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Employers across the United States will be required to use the newest version of the Form I-9 to verify the employment eligibility of their workforce by Sept. 18. The changes to the form are few, and primarily relate to the List of Acceptable Documents. The retention and storage requirements remain the same, however.
Employers must retain each employee's completed Form I-9 for as long as the worker is on the payroll. Once an employee no longer works for the organization, HR must determine how long to retain and store the form: either three years after the date of hire or one year after the termination date, whichever is later.
Forms can be retained on paper or microform, or electronically.
[SHRM members-only toolkit: Complying with Form I-9 Requirements]
Storing the Form I-9
Employers should consider the security of the employee's personal information when determining how to retain and store completed Forms I-9 and any corresponding documentation.
Forms can be stored either onsite or at an offsite storage facility but must be presentable to government officials for inspection within three business days of the date when the forms were requested.
"Given that U.S. Citizenship and Immigration Services (USCIS) has added some additional layers of information onto the updated Form I-9, accompanying the forms with copies of the [worker's identity documents] can be very helpful in the event of a government inspection or internal audit," said Ann Cun, founder and managing attorney of Accel Visa Attorneys, an immigration law firm in San Leandro, Calif. "I would recommend it but certainly understand if employers are reluctant if they are bound by limited resources. The key isn't whether or not to store additional identity documents, but whether that decision was applied equally for all employees moving forward once the decision was made."
Cun said paper Forms I-9 should be stored separately from personnel documents and kept in a secure space. "Keep the forms in a locked drawer and make sure only authorized personnel have the key to the drawer."
Setting up Important Alerts
Employers should have a "tickler" system to remind themselves to reverify employees who present work authorization that bears an expiration date and to accurately dispose of old forms. "A tickler system of some kind is critical for employers who have employees indicating that their work authorization has an expiration date," said Sari Long, an attorney with Faegre Baker Daniels, based in Washington, D.C. If employees indicate in Section 1 "that they are an 'alien authorized to work until' and they enter in an expiration date, the employer needs to be sure to track the expiration date of the related work authorization documents. This includes employment authorization cards, I-94 records and foreign passports."
It's good practice to have a system in place that alerts the employer 90 days in advance of expiring documents, she added. "Following up 60 and 30 days before the expiration date will ensure that the employee is given every opportunity to take necessary steps to extend [his or her] work authorization and obtain the necessary documents to be reverified."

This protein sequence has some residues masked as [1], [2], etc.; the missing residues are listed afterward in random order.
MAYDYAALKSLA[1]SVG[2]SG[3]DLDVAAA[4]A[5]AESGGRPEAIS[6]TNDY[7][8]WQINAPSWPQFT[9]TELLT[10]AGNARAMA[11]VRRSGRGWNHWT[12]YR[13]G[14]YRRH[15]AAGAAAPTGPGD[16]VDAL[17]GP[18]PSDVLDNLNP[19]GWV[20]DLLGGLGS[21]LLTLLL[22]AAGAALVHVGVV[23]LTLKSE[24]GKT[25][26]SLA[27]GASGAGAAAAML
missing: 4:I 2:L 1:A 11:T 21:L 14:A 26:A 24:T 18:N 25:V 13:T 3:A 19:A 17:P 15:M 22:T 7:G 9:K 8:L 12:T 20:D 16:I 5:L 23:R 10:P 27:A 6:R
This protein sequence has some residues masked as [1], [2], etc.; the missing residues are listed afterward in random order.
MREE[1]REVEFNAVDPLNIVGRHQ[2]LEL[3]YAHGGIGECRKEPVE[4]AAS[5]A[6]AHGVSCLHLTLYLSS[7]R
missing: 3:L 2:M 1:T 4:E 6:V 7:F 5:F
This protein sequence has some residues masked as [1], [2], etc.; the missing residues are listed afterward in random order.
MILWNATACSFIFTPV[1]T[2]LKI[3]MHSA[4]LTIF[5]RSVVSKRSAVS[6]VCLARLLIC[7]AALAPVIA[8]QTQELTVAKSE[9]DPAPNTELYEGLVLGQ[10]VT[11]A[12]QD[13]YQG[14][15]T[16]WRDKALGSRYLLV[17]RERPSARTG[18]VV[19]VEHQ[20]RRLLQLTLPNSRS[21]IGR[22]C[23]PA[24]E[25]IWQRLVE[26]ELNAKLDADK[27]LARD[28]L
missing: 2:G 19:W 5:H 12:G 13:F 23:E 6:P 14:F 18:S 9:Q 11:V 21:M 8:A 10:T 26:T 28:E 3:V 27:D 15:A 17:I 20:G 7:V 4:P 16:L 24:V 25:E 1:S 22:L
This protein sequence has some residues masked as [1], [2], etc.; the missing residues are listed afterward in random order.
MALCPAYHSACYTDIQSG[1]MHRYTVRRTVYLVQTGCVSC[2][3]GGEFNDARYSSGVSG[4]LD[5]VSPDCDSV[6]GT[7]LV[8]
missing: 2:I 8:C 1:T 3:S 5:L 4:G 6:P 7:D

Long said that, depending on the company size and HR sophistication, the alert system can be set up using Microsoft Outlook reminders, spreadsheets or the built-in reminders on many electronic HR systems.
Employers should have a separate process for the I-9s of terminated employees. "Once an employee is terminated, HR can either enter the date the I-9 should be destroyed on the existing tickler system for reverifying expiring work authorization, or can separate the I-9 into a termed area, and order by destruction date," Long said. HR should regularly review the I-9s of terminated employees and destroy them accordingly, she added.
Storing Electronic I-9s
The requirements for generating and storing I-9s in an electronic format are far more complex than most employers realize, said John Fay, vice president and general counsel at the LawLogix division of Hyland Software, a company that specializes in cloud-based I-9, E-Verify and immigration compliance services. "There are several regulatory and practice-oriented factors to consider, including specific record-keeping, security and integrity standards designed to ensure the trustworthiness of the employer's I-9 compliance system."
That's why USCIS has been stressing to employers that the new "smart I-9" is not an electronic I-9. "There's a lot more involved if you're going entirely paperless," Fay said.
Requirements for using an electronic storage system include:
The audit trail is one of the most critical requirements, Fay said. "The regulations require that whenever an electronic I-9 is created, completed, updated, modified, altered or corrected, an electronic I-9 system must create a secure and permanent record that establishes the date accessed, who accessed it and what action was taken. It's the ultimate investigative tool for Immigration and Customs Enforcement, which means it should be the No. 1 issue for employers when evaluating an electronic I-9 system."
Security is another key aspect in storing electronic I-9s. "Under the regulations, employers must utilize a secure I-9 system that limits access to authorized personnel, provides a backup for recovery of records and ensures that employees are trained to minimize the risk of altering data," Fay said. A breach of security can expose employers to private actions by employees and potential issues during a government I-9 inspection, he added.
When officials arrive to inspect an employer's electronic Forms I-9, the employer must retrieve and reproduce the electronically stored forms as well as provide officers with the necessary hardware and software to inspect electronic documents.
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